Finally, the future of our region depends on our youth. They are our future leaders, entrepreneurs, parents, and teachers; today’s youth will solve tomorrow’s problems. That’s why the Community Foundation continues to invest in programs that allow children and young adults
to thrive in and out of the classroom. We have recently engaged in studies to determine where gaps in youth services exist in our region. The findings will be released throughout 2017.
The Head Start Innovation Fund, established in 2013 at the Community Foundation by 10 foundations, continues to support innovation and high-quality programs and services at local Head Start agencies serving 6,000 young children and their families. The Head Start Innovation Fund is having a positive impact on the quality of Head Start programs in Detroit, and it was expanded in 2016 to the tri-county area with additional funding from the Ralph C. Wilson Jr. Foundation, the Colina Foundation and the Community Foundation. The Head Start Innovation Fund is changing the early childhood education landscape by supporting enrollment marketing campaigns, facilitating regular convenings of providers to share best practices, and coordinating teacher recruitment tools and marketing. Since its inception four years ago, the Head Start Innovation Fund has grown to over $11 million in funding.
Working together with the Detroit Auto Dealers Association (DADA), the Community Foundation granted $534,000 to 15 nonprofit organizations that provide services to children and youth in the region. This was the largest year of grantmaking in the DADA Charitable Foundation Fund’s 17-year history — more than double any previous year. The DADA Charitable Foundation Fund was established at the Community Foundation for Southeast Michigan in 1998 by the Detroit Auto Dealers Association, a trade association composed of more than 200 automobile dealers in metropolitan Detroit. The fund, which is unique among similar associations, represents a legacy of the DADA’s charitable commitment to the children and youth of southeast Michigan.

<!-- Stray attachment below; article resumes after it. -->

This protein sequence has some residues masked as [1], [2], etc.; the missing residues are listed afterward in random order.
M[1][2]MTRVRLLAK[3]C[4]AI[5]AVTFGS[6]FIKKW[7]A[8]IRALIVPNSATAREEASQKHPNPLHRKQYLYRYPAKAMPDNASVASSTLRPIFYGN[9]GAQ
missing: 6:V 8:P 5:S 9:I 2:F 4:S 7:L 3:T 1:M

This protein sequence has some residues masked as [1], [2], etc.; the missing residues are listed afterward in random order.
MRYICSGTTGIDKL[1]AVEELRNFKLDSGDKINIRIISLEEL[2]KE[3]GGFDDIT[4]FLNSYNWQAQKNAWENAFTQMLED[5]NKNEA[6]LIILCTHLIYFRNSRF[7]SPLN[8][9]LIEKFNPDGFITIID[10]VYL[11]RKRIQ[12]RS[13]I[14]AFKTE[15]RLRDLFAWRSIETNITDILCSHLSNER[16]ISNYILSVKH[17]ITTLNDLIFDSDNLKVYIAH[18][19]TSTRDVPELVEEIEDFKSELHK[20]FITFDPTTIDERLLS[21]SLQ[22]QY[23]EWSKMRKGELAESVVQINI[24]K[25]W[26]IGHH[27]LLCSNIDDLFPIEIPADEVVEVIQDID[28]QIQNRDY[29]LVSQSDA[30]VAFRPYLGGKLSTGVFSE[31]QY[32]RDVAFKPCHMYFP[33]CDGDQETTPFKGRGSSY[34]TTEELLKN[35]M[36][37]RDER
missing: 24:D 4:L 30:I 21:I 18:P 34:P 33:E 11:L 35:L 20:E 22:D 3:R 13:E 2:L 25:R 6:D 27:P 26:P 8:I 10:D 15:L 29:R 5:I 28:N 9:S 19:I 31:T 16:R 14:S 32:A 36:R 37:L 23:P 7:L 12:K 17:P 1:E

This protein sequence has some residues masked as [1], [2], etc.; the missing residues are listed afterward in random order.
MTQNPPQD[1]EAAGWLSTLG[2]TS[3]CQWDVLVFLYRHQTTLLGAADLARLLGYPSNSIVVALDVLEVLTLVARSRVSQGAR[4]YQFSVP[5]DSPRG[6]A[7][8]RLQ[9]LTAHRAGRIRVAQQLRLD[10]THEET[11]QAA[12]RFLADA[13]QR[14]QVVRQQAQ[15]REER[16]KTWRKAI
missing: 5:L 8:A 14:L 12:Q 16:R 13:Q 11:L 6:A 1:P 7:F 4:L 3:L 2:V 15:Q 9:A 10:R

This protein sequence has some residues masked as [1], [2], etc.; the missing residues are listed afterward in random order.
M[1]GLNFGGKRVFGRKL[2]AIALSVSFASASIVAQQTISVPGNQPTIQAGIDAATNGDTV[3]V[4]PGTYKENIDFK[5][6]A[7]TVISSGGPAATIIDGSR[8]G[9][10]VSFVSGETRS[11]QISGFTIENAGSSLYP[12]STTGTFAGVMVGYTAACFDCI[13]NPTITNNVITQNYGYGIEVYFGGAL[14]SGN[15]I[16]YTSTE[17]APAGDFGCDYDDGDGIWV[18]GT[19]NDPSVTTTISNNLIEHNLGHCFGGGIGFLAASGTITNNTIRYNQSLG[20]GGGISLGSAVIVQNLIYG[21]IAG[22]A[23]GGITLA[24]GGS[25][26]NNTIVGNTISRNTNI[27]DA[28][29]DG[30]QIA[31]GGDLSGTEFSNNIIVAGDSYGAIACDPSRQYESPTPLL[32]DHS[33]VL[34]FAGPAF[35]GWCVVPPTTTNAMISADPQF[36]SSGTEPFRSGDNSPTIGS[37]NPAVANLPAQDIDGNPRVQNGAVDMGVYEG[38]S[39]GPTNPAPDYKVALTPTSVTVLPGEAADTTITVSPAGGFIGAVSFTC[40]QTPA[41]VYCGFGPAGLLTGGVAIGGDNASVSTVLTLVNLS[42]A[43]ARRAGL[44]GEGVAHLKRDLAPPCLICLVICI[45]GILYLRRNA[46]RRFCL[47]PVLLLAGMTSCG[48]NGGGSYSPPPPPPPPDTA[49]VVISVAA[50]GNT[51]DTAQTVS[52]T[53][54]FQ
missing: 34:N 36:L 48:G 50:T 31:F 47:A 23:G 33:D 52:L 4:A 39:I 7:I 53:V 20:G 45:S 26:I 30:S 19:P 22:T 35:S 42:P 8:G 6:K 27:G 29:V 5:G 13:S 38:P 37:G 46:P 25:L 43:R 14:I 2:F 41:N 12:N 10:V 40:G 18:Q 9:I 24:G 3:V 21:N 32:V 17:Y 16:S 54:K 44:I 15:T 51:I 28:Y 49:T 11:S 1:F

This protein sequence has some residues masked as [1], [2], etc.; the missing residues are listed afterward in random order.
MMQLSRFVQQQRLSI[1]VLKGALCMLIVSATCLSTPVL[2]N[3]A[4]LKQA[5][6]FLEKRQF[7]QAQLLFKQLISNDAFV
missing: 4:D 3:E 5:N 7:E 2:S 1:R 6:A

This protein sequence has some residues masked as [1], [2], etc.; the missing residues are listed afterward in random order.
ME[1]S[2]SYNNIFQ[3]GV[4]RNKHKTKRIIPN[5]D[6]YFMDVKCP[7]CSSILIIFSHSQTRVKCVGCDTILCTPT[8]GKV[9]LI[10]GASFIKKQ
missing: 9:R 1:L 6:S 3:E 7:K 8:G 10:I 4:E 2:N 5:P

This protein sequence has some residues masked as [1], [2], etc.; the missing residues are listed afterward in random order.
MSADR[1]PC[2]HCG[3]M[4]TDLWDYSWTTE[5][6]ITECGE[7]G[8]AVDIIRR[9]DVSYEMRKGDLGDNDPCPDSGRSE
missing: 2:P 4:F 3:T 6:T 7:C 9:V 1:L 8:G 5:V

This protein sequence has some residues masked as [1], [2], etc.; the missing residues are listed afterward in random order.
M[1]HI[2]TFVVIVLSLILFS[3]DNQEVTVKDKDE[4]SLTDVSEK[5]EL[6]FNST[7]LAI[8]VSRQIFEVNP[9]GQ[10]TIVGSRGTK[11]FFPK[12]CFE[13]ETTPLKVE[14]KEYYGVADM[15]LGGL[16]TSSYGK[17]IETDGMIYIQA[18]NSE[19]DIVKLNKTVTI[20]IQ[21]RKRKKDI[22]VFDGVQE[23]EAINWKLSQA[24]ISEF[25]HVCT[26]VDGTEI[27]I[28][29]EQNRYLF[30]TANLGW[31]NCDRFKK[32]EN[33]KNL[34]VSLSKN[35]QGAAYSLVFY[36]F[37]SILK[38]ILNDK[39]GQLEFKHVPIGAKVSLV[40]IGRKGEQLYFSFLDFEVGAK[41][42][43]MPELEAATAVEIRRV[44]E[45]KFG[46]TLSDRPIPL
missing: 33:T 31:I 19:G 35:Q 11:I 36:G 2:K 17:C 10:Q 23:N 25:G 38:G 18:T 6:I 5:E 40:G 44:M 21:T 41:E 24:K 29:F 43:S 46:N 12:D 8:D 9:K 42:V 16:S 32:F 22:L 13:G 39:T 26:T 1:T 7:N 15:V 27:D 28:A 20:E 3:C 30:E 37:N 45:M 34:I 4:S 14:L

We are grateful to the thousands of people who entrust their charitable giving to us. We deeply appreciate the service of our exceptional, dedicated Board of Trustees. We would like to recognize the service of Trustees Gerard M. Anderson and W. Frank Fountain Jr., who retired from our board in 2016, and we are honored to welcome our newest board members: Lena R. Epstein, Bradley M. Gayton, Bruce D. Peterson, Christopher L. Rizik and Karen Sosnick Schoenberg. For another year of commitment and hard work, we warmly thank all our volunteers and staff.
As you travel around the region in the months ahead, there is a good chance you will interact with a recreation space supported by the Community Foundation. From the Detroit riverfront to the Dequindre Cut greenway, or to a new splash pad in Port Huron, investments by the Community Foundation and our donors are adding to the vibrancy of southeast Michigan and improving the quality of life in the place we call home.
If you would like to know more about joining our community of donors, please contact us. There are countless ways to connect with program opportunities that will meet your objectives and fulfill your vision of giving back to the community.
We continue to explore new ways to connect with and learn from our communities, and what we learn continues to inform and focus our work. We would like to hear your thoughts — what can have the most impact in the region?
Mariam C. Noland James B. Nicholson
President Chair of the Board of Trustees